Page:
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Volume 13, Number 5—May 2007

Recombinant Sapovirus Gastroenteritis, Japan

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To the Editor: Sapovirus and norovirus are causative agents of gastroenteritis in children and adults. Norovirus is the most important cause of outbreaks of gastroenteritis, whereas only a few outbreaks of sapovirus have been reported (1,2). On the basis of complete capsid gene sequences, sapovirus can be divided into 5 genogroups, among which GI, GII, GIV, and GV infect humans, whereas sapovirus GIII infects porcine species.

We report 2 outbreaks of gastroenteritis in Hokkaido, Japan. The first outbreak (A) occurred at a college from May 29 to June 2, 2000. A total of 12 persons (11 students and 1 teacher) reported symptoms of gastroenteritis (nausea, vomiting, stomachache, diarrhea, and fever); 11 stool specimens were collected from days 1 to 7 after onset of illness (Table). These specimens were negative for norovirus (data not shown), but 5 were positive for sapoviruslike viruses by electron microscopy (Table).

The 11 specimens were then examined for sapovirus by using nested reverse transcription–PCR (RT-PCR) as described (3). A total of 9 (82%) of 11 specimens were positive for sapovirus. Sequence analysis showed that these 9 viruses had 100% nucleotide identity and likely represented the same sapovirus strain (termed Yak2 strain, GenBank accession no. AB046353). To determine the number of cDNA copies per gram of stool, we performed real-time RT-PCR as described (4). The number of sapovirus cDNA copies ranged from 5.36 × 105 to 7.47 × 109/g stool (median 5.49 × 109 copies/g stool) (Table).

The second outbreak (B) occurred at a kindergarten from February 1 to 22, 2005. A total of 23 persons (15 children and 8 adults) reported symptoms of gastroenteritis (nausea, vomiting, stomachache, diarrhea, and fever); 7 stool specimens were collected (Table). These specimens were negative for norovirus (data not shown), but all were positive for sapovirus by nested RT-PCR. The 7 sequences from this outbreak had 100% nucleotide identity and likely represented the same sapovirus strain (termed Nay1 strain, GenBank accession no. EF213768). The number of sapovirus cDNA copies ranged from 1.14 × 109 to 5.41 × 1010/g stool (median 2.50 × 1010 copies/g stool) (Table).

One positive sapovirus specimen from each outbreak was subjected to further sequence analysis in which a single overlapping PCR fragment covering the partial polymerase gene and capsid gene was amplified. The Yak2 and Nay1 sequences shared ≈71% nucleotide identity for this fragment and likely represented different sapovirus strains. The Yak2 sequence closely matched sapovirus GIV Ehime1107 and SW278 sequences (GenBank accession nos. DQ058829 and AY237420, respectively) and had 98% and 97% nucleotide identity for the entire fragment, respectively (5). The Nay1 sequence closely matched the sapovirus GII C12 sequence (AY603425) and had 91% nucleotide identity for the entire fragment.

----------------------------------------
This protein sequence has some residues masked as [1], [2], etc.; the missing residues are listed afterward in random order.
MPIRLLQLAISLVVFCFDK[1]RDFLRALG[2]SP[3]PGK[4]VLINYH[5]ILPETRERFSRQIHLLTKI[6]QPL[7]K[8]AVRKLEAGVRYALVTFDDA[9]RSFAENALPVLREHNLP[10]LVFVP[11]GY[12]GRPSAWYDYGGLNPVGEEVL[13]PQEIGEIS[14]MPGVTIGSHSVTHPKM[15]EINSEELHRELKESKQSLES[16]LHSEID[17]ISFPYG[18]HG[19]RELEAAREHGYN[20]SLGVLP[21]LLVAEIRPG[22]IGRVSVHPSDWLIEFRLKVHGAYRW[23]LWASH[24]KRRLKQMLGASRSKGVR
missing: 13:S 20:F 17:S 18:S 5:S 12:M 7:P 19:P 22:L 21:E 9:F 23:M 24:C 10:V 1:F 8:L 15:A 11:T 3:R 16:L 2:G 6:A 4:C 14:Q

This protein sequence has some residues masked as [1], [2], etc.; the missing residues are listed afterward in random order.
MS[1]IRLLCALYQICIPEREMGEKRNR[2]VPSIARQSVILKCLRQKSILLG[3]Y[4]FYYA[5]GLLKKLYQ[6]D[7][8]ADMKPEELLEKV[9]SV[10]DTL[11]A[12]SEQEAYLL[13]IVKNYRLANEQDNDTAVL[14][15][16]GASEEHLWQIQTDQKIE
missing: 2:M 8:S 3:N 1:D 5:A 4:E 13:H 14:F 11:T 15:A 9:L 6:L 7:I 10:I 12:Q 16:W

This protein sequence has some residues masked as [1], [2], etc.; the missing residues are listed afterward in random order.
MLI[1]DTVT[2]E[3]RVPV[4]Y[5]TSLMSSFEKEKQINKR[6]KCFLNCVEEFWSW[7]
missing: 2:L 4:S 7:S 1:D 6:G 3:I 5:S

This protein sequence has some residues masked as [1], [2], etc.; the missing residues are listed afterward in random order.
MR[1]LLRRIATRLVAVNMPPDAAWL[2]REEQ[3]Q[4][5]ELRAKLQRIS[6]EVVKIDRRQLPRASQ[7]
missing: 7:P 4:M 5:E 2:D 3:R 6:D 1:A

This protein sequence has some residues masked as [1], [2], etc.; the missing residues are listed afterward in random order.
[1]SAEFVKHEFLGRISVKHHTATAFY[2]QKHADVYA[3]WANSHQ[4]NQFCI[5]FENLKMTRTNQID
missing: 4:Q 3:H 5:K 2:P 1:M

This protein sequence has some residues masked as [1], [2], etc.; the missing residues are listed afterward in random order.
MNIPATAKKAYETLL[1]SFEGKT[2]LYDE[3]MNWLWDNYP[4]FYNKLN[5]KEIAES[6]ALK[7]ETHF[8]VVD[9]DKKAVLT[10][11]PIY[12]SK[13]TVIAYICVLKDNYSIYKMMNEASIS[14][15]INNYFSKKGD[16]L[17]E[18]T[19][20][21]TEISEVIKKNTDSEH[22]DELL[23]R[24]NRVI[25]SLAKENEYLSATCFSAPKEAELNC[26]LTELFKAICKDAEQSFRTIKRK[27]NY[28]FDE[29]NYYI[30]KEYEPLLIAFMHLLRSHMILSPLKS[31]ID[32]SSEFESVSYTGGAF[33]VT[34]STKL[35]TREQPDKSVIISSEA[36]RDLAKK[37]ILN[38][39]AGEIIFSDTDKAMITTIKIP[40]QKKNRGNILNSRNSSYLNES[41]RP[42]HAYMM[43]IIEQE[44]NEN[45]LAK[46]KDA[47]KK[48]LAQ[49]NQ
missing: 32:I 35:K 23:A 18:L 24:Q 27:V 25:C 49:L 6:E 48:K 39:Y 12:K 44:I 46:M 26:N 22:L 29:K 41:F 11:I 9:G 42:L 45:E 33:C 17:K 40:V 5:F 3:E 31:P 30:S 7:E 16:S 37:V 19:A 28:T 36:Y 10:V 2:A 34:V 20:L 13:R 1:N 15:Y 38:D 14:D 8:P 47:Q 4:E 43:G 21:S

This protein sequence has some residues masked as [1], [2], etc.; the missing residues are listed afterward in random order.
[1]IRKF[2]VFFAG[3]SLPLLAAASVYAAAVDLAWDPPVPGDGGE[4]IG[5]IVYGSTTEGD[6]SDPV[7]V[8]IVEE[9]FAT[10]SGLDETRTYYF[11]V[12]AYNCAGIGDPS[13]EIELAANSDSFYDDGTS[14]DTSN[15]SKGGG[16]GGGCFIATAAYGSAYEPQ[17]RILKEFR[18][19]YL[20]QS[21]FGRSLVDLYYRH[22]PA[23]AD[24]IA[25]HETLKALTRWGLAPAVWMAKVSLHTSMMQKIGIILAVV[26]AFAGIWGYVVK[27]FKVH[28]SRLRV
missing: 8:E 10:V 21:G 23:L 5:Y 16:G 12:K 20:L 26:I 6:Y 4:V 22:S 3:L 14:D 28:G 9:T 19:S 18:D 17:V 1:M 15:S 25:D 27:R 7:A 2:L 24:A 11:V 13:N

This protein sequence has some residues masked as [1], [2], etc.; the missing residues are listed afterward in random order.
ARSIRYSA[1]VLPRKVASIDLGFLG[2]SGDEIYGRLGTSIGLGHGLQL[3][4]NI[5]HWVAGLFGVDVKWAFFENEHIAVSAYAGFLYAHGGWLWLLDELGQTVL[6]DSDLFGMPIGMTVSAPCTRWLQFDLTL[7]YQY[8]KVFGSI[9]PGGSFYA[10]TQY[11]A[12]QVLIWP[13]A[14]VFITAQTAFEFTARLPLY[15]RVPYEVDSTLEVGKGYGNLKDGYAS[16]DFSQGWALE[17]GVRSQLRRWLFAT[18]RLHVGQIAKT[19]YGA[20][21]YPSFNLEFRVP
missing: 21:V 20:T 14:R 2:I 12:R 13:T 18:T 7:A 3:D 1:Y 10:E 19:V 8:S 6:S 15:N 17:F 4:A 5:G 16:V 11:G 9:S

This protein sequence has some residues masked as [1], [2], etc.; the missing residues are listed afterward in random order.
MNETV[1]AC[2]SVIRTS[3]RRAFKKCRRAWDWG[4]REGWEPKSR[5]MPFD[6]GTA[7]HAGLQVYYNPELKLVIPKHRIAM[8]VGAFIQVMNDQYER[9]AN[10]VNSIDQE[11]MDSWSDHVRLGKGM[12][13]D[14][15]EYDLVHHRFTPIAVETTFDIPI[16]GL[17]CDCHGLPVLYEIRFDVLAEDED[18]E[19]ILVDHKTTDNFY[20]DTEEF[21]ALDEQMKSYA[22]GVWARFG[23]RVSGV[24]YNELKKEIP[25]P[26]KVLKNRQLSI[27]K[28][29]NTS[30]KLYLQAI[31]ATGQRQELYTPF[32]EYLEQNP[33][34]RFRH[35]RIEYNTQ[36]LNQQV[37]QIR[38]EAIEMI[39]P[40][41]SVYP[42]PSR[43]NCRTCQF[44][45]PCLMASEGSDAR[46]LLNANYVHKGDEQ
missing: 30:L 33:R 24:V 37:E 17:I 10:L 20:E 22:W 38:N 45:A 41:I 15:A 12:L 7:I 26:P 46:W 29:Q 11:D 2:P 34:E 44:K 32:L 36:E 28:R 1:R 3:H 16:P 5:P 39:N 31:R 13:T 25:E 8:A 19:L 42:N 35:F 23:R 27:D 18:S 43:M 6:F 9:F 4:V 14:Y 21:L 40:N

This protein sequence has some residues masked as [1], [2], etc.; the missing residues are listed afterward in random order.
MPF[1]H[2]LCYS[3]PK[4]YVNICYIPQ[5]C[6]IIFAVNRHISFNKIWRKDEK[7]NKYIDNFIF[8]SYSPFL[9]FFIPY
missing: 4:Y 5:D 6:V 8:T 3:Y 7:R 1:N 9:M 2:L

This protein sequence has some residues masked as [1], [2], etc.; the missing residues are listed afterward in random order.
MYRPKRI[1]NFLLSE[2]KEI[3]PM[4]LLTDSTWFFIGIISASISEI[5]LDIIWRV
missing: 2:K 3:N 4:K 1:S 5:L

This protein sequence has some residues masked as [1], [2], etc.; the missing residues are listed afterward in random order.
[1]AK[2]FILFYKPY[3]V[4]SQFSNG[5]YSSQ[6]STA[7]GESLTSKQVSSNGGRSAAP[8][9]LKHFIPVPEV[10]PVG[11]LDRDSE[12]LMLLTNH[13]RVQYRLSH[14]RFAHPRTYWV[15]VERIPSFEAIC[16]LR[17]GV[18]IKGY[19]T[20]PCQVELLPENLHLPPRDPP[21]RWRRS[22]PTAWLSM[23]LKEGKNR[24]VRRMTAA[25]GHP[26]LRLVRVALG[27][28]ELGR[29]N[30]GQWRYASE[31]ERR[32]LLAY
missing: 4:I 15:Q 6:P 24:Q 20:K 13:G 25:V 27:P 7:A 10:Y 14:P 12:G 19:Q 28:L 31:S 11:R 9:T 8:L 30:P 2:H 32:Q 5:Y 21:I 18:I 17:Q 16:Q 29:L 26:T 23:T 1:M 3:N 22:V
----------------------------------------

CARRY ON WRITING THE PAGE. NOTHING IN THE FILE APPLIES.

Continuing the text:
The Nay1 sequence closely matched the C12 sequence, which was detected in Osaka, Japan, in 2001 (6), whereas the Yak2 sequence closely matched the Ehime1107 sequence, which was detected in Matsuyama, Japan, in 2002 (5) and the SW278 sequence, which was detected in Sweden in 2003 (1). We recently described the C12 strain as intragenogroup recombinant sapovirus strain (6), whereas the Ehime1107 and SW278 strains were described as intergenogroup recombinant sapovirus strains (5). Our results indicate that recombination sites in intragenogroup and intergenogroup recombinant sapovirus strains were at the polymerase and capsid junction (5,6). Sapovirus Sydney53 (DQ104360) and Sydney3 strains (DQ104357), which were detected in Australia from August 2001 to August 2004 (7), closely matched C12 and Ehime1107/SW278 sequences, respectively. These results showed that recombinant sapovirus strains are stable in the environment and may be globally distributed. Our findings also suggest a changing distribution of sapovirus-associated gastroenteritis in Hokkaido because different sapovirus GI strains were predominant sapovirus strains that caused causing outbreaks of gastroenteritis in Hokkaido (8,9).

In a recent study, the number of norovirus cDNA copies per gram of stool specimen was analyzed and a discrepancy was found between the different norovirus genogroups (10). Chan et al. found that noroviruses GI and GII showed medians of 8.4 × 105 and 3.0 × 108 copies/g of stool specimen, respectively, and speculated that increased viral loads were caused by higher transmissibility of norovirus GII strains (10). Our results showed that sapovirus GII Nay1 and GIV Yak2 strains showed higher viral loads than norovirus GII strains. These results suggest that a high degree of shedding of sapovirus GII Nay1 and GIV Yak2 strains may have caused the outbreak of gastroenteritis. However, to elucidate this suggestion, further studies are needed with other sapovirus strains.



This study was supported in part by a grant for Research on Emerging and Re-emerging Infectious Diseases from the Ministry of Health, Labor and Welfare of Japan, and a grant for Research on Health Science Focusing on Drug Innovation from The Japan Health Science Foundation.


Grant S. Hansman*Comments to Author , Setsuko Ishida†, Shima Yoshizumi†, Masahiro Miyoshi†, Tetsuya Ikeda†, Tomoichiro Oka*, and Naokazu Takeda*
Author affiliations: *National Institute of Infectious Diseases, Tokyo, Japan; †Hokkaido Institute of Public Health, Hokkaido, Japan;



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DOI: 10.3201/eid1305.070049

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Grant S. Hansman, Department of Virology II, National Institute of Infectious Diseases, 4-7-1 Gakuen, Musashi-murayama, Tokyo 208-0011, Japan;

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